Housing and Traffic Affecting Health Care

Rosanne Foust

Rosanne Foust

Bill Graham

Bill Graham

San Mateo County has long been a birthplace of innovation. Collectively, we lead the world in education, health care, biotechnology, technology, software, online media, social media and the list goes on. The original success that created the suburban communities between San Francisco and the South Bay has intensified to the point where our region is one of the most highly sought after places to live and work. 

Because of this spirit of innovation and talent, San Mateo County is home to one of the finest offerings of hospitals and health care systems in the world, and Dignity Health Sequoia Hospital is proud to be a part of this community.

Unfortunately, San Mateo County is also home to some of California’s worst traffic congestion. Congestion-related delays have increased nearly 40 percent since 2010 and impact hundreds of thousands of travelers each day. It is estimated that congestion along this corridor causes $5.4 billion in lost economic productivity every year and the average delay per person has reached as high as 80 hours per year. No issue touches the life of almost every resident, worker or commuter on a daily basis more than traffic congestion and mobility. 

In short, workers have to sit in the car longer for the jobs they need, and residents are facing that same traffic congestion as they try to get around town. It is significantly affecting employee morale and work-life balance, and impacting the quality of life in San Mateo County communities.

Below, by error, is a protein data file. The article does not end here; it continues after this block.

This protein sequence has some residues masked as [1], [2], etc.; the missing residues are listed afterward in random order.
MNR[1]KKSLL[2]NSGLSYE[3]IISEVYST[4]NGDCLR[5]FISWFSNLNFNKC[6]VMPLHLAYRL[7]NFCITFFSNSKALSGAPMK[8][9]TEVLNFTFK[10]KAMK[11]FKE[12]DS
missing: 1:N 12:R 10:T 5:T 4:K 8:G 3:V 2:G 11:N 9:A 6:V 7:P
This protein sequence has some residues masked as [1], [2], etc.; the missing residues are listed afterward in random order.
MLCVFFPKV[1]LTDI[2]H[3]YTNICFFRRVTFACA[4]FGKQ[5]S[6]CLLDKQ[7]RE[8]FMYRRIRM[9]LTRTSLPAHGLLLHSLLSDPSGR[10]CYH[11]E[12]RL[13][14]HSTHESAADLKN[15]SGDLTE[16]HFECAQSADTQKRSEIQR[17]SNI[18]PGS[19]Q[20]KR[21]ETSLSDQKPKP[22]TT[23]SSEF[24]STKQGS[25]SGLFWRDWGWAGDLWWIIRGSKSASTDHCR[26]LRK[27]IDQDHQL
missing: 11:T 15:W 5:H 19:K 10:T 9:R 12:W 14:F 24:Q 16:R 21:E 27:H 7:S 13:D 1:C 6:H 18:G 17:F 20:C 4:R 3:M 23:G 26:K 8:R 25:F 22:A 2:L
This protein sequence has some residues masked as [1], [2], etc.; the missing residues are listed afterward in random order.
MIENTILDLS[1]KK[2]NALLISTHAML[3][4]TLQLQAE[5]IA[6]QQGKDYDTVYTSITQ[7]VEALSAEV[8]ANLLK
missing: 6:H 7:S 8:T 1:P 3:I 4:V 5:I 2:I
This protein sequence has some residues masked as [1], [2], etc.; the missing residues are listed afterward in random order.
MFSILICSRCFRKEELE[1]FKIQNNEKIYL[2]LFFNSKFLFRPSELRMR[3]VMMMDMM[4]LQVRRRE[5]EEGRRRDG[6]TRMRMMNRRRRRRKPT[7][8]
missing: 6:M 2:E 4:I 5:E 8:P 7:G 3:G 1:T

It is no surprise, then, that the area’s increasingly problematic traffic conditions, coupled with issues like the housing shortage and cost of living increases, are having an impact on attracting and retaining top talent and workers in all industries — including the hospitals and clinics right here in San Mateo County.

The San Mateo County Economic Development Association, or SAMCEDA, of which Dignity Health Sequoia Hospital is a member, includes some of San Mateo County’s largest hospitals and major employers. SAMCEDA is working hard every day to support the many important and exciting solutions underway to reduce traffic congestion, create affordable housing and modernize our transit systems and mobility options.

SAMCEDA, with support from the Bay Area Council, local chambers of commerce, and other business interests, has brought together several large employers based along the Peninsula corridor to form the Peninsula Mobility Group, or PMG, to expand SAMCEDA’s ongoing work. PMG is deepening the impact of our collective business voices in order to fund programs and projects focused on transportation and housing solutions benefiting San Mateo County employers and residents. 

Specifically, SAMCEDA and PMG are focused on faster, cleaner, electrified Caltrain service; reducing congestion on 101, 280 and El Camino Real; eliminating bottlenecks at 101/92, 101/Woodside and on the Dumbarton corridor; adding express lanes to 101; expanding express bus service from where people live to where they work; making streets safer for bikes and pedestrians; expanding ferry service; and looking for ways to partner with technology and ride share companies to expand mobility options for all residents and workers — including seniors, students and disabled persons. 

Together, we can create lasting change in the regional mobility landscape, help restore quality of life for our residents, and attract the talent we need to keep San Mateo County healthy.

Rosanne Foust, is the president and CEO of the San Mateo County Economic Development Association. Bill Graham is the president of Dignity Health Sequoia Hospital.